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The Passion, The Privilege

Deuteronomy 12:5-7
“But you shall seek the place that the LORD your God will choose out of all your tribes to put his name and make his habitation there. There you shall go, and there you shall bring your burnt offerings and your sacrifices, your tithes and the contribution that you present. … And there you shall eat before the LORD your God, and you shall rejoice.”

Megan and I used a USDA loan to buy our first home about five years ago in the rural town of Angier, North Carolina, right before the birth of our little girl, and though we’re extremely grateful to have a home at all in this economy, the weekly commute to our church in Cary has become a somewhat daunting affair, especially with young kids in tote whose favorite travel pastime is finding new ways to argue. We could easily just become members at one of the many Bible-teaching churches up the road from us, but God has clearly called us to serve in ministry at The Shepherds Church, forty minutes away, so we can either continue to obey Him and make the trek or disregard Him for the sake of convenience.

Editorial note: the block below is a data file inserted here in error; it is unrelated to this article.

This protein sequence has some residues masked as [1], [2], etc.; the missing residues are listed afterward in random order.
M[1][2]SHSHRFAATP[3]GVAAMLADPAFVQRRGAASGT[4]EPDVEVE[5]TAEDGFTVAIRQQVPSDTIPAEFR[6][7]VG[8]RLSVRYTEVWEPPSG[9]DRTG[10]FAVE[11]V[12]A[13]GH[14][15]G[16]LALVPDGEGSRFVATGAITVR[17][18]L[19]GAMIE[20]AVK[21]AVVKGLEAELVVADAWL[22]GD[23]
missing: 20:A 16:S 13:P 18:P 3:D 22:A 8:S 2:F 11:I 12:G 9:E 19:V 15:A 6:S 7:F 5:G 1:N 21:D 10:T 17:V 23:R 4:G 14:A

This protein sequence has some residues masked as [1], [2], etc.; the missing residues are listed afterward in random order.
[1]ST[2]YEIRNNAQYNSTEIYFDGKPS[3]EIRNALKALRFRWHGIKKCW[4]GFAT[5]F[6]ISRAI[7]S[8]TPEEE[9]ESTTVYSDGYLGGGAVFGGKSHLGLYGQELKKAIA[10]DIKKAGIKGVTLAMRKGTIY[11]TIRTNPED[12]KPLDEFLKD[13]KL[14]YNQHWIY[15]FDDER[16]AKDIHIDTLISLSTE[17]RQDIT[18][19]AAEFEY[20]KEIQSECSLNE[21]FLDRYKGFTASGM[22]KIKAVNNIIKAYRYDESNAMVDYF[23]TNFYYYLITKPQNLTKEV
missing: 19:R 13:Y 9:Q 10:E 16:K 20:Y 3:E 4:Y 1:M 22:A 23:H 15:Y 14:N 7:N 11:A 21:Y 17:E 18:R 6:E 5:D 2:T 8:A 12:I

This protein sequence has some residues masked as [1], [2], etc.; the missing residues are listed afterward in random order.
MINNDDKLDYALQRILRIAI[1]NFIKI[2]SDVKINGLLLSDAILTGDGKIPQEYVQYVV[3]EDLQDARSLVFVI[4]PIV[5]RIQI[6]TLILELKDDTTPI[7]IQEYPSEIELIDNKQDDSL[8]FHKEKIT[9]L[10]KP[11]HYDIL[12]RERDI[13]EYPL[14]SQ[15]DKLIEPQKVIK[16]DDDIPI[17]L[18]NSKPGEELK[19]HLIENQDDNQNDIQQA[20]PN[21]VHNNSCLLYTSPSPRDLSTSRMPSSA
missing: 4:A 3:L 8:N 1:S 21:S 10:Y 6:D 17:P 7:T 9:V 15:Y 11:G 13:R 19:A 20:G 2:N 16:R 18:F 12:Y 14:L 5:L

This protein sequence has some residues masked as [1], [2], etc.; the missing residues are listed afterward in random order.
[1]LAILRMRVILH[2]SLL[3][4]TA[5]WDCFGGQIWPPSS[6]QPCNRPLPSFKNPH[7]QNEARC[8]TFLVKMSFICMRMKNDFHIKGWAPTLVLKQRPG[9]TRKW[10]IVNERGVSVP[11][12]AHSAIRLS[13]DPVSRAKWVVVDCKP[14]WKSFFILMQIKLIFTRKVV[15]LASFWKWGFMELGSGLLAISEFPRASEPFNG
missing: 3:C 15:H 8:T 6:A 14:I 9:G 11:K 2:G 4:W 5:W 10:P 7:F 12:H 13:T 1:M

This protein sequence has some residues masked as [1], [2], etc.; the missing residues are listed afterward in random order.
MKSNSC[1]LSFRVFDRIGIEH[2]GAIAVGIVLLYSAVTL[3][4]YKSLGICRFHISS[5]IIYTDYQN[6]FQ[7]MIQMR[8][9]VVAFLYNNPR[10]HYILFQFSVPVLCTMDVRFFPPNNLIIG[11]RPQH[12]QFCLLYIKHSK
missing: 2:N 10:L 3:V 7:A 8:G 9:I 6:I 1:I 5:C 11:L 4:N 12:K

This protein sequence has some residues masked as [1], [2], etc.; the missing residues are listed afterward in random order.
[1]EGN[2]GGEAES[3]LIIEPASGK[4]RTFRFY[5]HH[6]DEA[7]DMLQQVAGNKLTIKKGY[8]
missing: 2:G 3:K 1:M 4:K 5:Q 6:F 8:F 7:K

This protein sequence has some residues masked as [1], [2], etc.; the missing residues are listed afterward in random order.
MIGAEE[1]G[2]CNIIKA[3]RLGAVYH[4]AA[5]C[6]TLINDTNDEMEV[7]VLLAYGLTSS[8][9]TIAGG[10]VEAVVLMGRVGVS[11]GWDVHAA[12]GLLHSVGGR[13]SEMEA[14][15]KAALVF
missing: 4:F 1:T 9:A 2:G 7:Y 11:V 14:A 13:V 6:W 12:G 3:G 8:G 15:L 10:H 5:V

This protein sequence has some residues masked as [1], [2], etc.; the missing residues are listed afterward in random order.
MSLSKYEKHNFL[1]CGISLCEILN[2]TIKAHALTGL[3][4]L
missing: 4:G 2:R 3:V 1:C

It strikes me that when God eventually establishes His tabernacle at Shiloh, some members of this congregation will laud the convenience of His chosen location. Some will be able to look out their front window and see the Tabernacle up the road. Some will live within walking distance, and they’ll never need to sweat over travel expenditure. But others won’t have it so easy. Others won’t be too keen on God’s decision. They’ll have to travel miles and miles, with children and livestock, spending hours on the road, turning what should’ve been a morning of worship into a weekend ordeal, and they may even stop making the trek altogether due to the inconvenience of God’s will.

But just think, friend: how far was it from heaven’s throne to that manger on the outskirts of Bethlehem? How arduous was that divine commute we call Incarnation?! Next time we start complaining about long commutes and tiring worship services and tedious ministries, let’s first be grateful that there’s a place at all in our darkening society where we can worship the LORD in sacred community, and then let’s remember that the travail of our little pilgrimages is nothing in comparison to His Passion.